Sunday, May 10, 2015

Self Publishing

In the academic world, self published books do not carry as much value as peer reviewed ones. Self published books are supposed to be second-rate. I have doubts about this conventional wisdom.

My Notes on Achebe's Things Fall, a self published work, has been, and continues to be, widely used in academic settings. It featured, for example, as a resource for students of Cornell University studying Chinua Achebe's Things Fall Apart.

My Matengo Folktales, also self published, has been used by academic institutions such as the University of California San Diego, College of St. Benedict/St. John's University, Colorado College, St. Olaf College, and Montana State University.

My Africans and Americans: Embracing Cultural Differences has been, and continues to be, used in study abroad programs of such institutions as the Associated Colleges of the Midwest (ACM), Augustana College, Gustavus Adolphus College, South Central College and Minnesota State University Mankato.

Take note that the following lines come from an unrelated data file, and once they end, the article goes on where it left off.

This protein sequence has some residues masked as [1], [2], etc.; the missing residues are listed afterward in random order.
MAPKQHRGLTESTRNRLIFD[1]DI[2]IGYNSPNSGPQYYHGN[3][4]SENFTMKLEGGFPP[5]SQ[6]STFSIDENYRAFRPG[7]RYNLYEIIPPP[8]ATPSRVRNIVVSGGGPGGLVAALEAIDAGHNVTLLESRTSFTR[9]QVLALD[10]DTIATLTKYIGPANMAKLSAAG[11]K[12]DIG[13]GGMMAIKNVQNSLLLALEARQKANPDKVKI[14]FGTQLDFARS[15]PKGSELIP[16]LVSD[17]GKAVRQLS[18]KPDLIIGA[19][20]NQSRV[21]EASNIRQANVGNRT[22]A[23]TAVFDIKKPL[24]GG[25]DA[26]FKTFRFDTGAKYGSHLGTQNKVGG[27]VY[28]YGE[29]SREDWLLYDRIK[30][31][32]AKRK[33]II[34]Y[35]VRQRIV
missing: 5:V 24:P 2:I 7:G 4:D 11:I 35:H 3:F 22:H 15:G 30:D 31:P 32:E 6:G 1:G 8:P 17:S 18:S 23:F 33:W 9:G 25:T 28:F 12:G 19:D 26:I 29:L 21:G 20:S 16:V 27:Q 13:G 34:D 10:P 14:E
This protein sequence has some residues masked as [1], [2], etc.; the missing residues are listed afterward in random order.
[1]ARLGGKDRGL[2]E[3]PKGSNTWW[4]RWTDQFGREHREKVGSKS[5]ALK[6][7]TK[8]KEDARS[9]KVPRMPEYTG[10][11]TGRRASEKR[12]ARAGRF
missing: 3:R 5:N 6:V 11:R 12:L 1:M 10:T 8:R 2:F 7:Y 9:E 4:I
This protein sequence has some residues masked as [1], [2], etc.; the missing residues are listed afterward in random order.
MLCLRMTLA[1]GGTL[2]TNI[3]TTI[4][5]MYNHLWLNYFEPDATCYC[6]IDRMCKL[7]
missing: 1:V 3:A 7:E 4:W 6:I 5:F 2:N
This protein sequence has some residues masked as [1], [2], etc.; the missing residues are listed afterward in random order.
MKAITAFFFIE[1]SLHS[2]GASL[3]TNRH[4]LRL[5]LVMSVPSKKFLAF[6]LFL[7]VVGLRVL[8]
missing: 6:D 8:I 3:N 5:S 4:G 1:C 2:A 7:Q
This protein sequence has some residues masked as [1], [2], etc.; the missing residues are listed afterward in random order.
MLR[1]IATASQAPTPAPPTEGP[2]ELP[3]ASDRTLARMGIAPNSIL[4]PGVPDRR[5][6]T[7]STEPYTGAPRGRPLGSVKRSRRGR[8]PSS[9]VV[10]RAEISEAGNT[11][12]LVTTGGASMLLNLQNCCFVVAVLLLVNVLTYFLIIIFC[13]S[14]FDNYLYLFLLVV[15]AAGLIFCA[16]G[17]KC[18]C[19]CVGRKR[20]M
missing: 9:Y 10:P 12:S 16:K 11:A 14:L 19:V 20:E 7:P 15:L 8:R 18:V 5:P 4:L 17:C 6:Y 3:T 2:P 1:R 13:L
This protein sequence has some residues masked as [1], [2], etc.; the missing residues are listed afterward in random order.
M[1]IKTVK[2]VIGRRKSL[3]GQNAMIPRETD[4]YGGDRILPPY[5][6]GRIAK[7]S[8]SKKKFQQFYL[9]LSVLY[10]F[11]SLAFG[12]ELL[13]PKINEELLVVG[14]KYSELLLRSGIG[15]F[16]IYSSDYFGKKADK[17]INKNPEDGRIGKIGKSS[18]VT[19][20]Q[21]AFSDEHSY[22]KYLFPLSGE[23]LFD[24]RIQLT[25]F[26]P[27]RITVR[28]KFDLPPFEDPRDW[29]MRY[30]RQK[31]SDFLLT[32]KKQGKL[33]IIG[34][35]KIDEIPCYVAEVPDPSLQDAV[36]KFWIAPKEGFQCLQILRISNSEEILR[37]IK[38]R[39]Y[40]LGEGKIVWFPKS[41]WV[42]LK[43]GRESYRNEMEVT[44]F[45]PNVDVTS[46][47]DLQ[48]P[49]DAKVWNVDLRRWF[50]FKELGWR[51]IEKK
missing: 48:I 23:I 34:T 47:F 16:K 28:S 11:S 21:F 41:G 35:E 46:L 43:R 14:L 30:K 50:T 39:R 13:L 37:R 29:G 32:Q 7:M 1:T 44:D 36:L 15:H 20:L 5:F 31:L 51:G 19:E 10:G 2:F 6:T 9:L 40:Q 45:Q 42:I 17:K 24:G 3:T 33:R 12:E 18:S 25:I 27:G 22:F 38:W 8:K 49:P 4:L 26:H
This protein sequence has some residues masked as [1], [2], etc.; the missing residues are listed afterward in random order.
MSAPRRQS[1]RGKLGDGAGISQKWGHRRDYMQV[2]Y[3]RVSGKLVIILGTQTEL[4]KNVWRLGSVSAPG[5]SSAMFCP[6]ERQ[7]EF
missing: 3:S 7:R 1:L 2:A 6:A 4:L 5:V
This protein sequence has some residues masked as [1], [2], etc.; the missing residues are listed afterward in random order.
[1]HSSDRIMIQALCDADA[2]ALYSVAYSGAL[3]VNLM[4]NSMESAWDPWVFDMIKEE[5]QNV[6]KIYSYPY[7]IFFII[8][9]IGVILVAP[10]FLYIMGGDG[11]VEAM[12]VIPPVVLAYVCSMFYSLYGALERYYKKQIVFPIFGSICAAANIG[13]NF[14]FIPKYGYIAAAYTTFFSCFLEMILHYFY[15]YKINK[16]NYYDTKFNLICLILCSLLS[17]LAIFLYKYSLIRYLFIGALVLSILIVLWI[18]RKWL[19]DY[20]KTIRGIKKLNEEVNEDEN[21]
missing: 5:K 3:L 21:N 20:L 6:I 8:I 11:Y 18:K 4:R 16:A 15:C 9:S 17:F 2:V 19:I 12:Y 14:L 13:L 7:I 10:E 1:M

My other book, CHANGAMOTO: Insha za Jamii, is in Swahili and not well known. It might, some day, attract the attention of some Swahili instructor and be used as a reader for advanced students.

These works are not perfect. No work is, even with editorial input or peer review. It is possible that my books might have benefitted in some way from a professional editor's input, but I wanted them to speak with my own voice.

If society allows me to speak in my classes without the intervention of reviewers, I do not see why I should be required to submit my work to peer review simply because it is meant for publication. I am skeptical of the cult or fetishism of peer review, mindful of the clever prank Alan Sokal perpetrated on it.

I know the justification of peer review. I do submit articles to peer reviewed journals and have published that way. But I do want to exercise my right to decide which of my works to submit for peer review and which to publish as I see fit, to project a voice that is truly mine.

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